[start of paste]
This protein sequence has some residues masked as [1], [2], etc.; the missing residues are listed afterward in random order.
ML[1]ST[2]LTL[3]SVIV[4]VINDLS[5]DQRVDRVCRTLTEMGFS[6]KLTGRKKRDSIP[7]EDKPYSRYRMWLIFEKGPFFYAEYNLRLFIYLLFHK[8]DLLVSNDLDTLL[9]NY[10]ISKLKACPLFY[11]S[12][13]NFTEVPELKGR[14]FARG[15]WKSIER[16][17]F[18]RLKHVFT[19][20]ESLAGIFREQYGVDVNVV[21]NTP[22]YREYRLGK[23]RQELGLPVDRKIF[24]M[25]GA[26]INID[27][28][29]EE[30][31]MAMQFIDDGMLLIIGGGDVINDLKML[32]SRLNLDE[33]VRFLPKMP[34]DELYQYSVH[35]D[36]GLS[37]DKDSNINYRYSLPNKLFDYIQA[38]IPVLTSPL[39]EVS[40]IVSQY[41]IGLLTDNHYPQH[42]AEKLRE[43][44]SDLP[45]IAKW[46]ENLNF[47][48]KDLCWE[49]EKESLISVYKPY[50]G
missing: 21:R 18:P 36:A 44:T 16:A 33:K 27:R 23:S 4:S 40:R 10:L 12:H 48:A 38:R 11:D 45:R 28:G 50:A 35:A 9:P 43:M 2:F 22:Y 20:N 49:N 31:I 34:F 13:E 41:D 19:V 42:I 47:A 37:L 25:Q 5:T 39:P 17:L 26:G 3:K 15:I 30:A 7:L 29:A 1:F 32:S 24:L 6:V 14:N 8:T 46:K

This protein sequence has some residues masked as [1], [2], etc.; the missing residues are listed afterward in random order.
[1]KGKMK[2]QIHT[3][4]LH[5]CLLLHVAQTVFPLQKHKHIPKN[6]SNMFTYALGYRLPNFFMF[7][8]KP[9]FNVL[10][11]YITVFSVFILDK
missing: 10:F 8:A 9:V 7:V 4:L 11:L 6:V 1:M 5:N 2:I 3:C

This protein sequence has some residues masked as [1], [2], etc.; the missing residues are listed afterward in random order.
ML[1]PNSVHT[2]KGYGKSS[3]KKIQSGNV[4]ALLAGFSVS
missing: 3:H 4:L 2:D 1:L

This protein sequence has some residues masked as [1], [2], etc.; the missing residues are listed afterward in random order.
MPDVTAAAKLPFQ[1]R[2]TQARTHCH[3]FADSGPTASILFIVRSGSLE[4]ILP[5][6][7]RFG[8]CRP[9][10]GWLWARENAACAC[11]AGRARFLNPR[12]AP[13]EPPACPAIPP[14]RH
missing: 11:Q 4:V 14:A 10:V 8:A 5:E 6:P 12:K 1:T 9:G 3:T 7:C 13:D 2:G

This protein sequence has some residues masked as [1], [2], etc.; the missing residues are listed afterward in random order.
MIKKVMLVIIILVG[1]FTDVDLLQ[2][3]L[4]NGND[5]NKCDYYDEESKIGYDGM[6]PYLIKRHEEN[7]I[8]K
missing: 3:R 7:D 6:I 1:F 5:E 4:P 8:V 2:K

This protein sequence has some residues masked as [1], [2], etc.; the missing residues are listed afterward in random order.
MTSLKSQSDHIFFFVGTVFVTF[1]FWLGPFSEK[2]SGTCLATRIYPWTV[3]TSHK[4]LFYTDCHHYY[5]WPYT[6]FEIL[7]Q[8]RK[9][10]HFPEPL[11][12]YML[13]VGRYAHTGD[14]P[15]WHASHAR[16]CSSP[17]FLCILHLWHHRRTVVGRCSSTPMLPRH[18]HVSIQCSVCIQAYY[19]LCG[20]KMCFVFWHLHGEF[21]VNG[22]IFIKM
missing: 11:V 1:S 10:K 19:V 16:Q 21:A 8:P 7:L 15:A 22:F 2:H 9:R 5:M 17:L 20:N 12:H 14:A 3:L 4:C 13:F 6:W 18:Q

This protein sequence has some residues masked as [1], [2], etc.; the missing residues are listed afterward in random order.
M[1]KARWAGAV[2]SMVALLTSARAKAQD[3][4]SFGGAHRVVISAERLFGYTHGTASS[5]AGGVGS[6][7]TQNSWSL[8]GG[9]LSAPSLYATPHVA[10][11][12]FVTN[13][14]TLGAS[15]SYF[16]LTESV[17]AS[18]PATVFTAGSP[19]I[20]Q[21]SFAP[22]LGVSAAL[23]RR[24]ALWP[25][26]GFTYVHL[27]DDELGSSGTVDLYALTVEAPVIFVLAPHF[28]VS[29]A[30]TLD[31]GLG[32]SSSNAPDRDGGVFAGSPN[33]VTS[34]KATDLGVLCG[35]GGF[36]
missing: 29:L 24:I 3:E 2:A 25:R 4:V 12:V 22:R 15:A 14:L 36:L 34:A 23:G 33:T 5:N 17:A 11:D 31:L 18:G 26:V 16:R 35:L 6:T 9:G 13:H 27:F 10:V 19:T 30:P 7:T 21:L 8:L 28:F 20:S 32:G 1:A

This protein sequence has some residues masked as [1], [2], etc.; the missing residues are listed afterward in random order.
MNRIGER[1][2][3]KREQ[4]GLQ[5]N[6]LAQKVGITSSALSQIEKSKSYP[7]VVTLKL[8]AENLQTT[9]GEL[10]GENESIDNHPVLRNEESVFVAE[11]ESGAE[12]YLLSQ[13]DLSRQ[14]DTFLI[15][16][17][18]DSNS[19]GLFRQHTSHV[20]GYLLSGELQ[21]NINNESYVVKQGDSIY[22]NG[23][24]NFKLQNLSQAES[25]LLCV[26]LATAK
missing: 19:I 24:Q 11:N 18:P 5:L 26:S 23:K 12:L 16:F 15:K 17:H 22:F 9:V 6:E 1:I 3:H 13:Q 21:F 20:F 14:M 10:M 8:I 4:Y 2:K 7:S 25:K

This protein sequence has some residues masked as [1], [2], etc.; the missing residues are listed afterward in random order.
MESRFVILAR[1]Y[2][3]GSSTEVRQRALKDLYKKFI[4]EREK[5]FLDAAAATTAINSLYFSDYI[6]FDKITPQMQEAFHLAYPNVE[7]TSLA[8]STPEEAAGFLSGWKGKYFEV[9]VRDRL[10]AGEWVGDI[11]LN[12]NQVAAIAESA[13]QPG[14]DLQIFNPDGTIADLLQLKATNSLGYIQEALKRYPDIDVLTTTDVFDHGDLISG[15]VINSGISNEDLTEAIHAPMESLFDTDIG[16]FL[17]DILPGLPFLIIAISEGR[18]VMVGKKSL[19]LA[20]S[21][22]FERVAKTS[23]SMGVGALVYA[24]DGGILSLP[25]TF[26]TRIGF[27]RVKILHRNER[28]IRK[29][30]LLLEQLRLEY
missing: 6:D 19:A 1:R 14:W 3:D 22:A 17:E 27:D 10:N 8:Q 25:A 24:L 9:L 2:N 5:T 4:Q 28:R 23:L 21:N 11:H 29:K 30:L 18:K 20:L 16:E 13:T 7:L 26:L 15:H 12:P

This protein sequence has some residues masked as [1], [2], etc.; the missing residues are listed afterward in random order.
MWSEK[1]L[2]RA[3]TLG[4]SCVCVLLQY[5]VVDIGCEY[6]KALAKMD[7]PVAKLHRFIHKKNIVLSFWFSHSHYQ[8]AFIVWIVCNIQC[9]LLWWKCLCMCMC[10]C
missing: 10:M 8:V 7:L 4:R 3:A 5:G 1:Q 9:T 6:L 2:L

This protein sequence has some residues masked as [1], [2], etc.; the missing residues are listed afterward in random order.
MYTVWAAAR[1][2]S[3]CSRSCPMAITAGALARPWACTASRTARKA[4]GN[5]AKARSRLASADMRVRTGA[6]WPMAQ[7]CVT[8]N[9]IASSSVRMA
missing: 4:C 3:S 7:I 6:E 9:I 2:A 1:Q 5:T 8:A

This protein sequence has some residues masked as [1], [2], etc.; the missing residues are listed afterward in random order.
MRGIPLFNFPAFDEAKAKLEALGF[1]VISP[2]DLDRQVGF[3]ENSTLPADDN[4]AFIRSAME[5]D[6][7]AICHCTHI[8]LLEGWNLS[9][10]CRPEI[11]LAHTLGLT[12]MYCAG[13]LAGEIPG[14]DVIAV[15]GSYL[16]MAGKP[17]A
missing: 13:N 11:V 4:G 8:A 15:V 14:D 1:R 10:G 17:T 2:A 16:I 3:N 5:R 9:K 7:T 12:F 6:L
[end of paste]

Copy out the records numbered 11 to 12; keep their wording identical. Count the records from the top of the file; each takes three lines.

This protein sequence has some residues masked as [1], [2], etc.; the missing residues are listed afterward in random order.
MYTVWAAAR[1][2]S[3]CSRSCPMAITAGALARPWACTASRTARKA[4]GN[5]AKARSRLASADMRVRTGA[6]WPMAQ[7]CVT[8]N[9]IASSSVRMA
missing: 4:C 3:S 7:I 6:E 9:I 2:A 1:Q 5:T 8:A

This protein sequence has some residues masked as [1], [2], etc.; the missing residues are listed afterward in random order.
MRGIPLFNFPAFDEAKAKLEALGF[1]VISP[2]DLDRQVGF[3]ENSTLPADDN[4]AFIRSAME[5]D[6][7]AICHCTHI[8]LLEGWNLS[9][10]CRPEI[11]LAHTLGLT[12]MYCAG[13]LAGEIPG[14]DVIAV[15]GSYL[16]MAGKP[17]A
missing: 13:N 11:V 4:G 8:A 15:V 14:D 1:R 10:G 17:T 2:A 16:I 3:N 5:R 9:K 7:T 12:F 6:L